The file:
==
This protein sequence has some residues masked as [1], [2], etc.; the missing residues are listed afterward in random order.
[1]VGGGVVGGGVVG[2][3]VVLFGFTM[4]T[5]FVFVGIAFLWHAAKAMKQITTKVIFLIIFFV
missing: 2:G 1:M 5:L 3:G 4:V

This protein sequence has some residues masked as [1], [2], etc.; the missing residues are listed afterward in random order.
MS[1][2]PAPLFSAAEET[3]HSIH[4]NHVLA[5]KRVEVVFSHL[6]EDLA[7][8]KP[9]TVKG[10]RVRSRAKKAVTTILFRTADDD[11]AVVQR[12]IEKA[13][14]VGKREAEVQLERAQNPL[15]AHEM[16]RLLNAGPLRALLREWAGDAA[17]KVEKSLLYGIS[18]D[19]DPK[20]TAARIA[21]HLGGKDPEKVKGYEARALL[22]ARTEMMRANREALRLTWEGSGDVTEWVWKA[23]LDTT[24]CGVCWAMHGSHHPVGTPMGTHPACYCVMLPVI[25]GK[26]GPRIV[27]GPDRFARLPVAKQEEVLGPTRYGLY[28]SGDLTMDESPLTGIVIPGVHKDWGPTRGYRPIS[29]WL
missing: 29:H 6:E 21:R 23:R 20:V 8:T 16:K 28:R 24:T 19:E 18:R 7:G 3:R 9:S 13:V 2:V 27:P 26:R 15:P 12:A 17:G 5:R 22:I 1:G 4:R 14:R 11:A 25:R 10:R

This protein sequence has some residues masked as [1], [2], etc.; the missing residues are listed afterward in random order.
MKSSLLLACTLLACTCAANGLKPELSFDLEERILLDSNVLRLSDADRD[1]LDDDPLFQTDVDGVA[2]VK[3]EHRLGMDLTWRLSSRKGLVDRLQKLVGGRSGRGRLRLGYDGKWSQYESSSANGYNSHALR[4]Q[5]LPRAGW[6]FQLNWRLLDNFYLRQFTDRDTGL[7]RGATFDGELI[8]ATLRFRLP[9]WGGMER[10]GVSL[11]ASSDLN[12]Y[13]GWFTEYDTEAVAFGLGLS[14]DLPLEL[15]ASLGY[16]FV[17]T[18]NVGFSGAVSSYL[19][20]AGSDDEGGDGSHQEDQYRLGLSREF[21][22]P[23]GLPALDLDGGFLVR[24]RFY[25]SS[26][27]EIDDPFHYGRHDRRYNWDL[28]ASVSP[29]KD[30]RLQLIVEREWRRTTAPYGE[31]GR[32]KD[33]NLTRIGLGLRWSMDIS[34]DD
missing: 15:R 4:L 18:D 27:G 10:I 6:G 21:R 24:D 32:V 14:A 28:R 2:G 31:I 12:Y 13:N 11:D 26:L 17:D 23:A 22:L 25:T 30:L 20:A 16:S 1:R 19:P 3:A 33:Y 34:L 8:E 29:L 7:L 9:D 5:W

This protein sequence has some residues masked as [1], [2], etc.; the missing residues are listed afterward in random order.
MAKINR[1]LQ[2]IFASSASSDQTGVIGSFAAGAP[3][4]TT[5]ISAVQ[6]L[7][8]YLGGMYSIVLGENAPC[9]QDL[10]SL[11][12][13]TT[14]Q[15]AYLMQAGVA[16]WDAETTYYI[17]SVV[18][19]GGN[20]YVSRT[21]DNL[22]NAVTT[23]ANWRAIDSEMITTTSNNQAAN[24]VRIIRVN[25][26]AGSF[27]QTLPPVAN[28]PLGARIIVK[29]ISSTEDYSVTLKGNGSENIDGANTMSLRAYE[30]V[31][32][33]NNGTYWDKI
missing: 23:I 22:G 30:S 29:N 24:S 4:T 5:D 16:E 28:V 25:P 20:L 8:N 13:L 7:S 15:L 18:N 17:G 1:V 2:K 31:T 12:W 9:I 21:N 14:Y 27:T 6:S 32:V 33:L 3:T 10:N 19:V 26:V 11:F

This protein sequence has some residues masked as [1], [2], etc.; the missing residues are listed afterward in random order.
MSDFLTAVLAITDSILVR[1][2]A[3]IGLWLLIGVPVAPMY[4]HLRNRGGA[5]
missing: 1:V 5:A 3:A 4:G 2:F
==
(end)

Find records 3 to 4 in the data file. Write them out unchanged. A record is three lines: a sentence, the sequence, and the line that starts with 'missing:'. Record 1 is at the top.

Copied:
This protein sequence has some residues masked as [1], [2], etc.; the missing residues are listed afterward in random order.
MKSSLLLACTLLACTCAANGLKPELSFDLEERILLDSNVLRLSDADRD[1]LDDDPLFQTDVDGVA[2]VK[3]EHRLGMDLTWRLSSRKGLVDRLQKLVGGRSGRGRLRLGYDGKWSQYESSSANGYNSHALR[4]Q[5]LPRAGW[6]FQLNWRLLDNFYLRQFTDRDTGL[7]RGATFDGELI[8]ATLRFRLP[9]WGGMER[10]GVSL[11]ASSDLN[12]Y[13]GWFTEYDTEAVAFGLGLS[14]DLPLEL[15]ASLGY[16]FV[17]T[18]NVGFSGAVSSYL[19][20]AGSDDEGGDGSHQEDQYRLGLSREF[21][22]P[23]GLPALDLDGGFLVR[24]RFY[25]SS[26][27]EIDDPFHYGRHDRRYNWDL[28]ASVSP[29]KD[30]RLQLIVEREWRRTTAPYGE[31]GR[32]KD[33]NLTRIGLGLRWSMDIS[34]DD
missing: 15:R 4:L 18:D 27:G 10:I 6:G 21:R 24:D 32:V 14:A 28:R 2:G 31:I 12:Y 13:N 11:D 26:L 17:D 23:A 22:L 25:T 30:L 20:A 16:S 1:R 19:P 3:A 33:Y 34:L 8:E 29:L 7:L 9:D 5:W

This protein sequence has some residues masked as [1], [2], etc.; the missing residues are listed afterward in random order.
MAKINR[1]LQ[2]IFASSASSDQTGVIGSFAAGAP[3][4]TT[5]ISAVQ[6]L[7][8]YLGGMYSIVLGENAPC[9]QDL[10]SL[11][12][13]TT[14]Q[15]AYLMQAGVA[16]WDAETTYYI[17]SVV[18][19]GGN[20]YVSRT[21]DNL[22]NAVTT[23]ANWRAIDSEMITTTSNNQAAN[24]VRIIRVN[25][26]AGSF[27]QTLPPVAN[28]PLGARIIVK[29]ISSTEDYSVTLKGNGSENIDGANTMSLRAYE[30]V[31][32][33]NNGTYWDKI
missing: 23:I 22:G 30:S 29:N 24:S 4:T 5:D 16:E 28:V 25:P 20:L 8:N 13:L 7:S 15:L 18:N 17:G 1:V 2:K 31:T 12:W 9:I 21:N 14:Y 27:T 6:S 32:V 33:L 3:T 10:N 19:V 26:V 11:F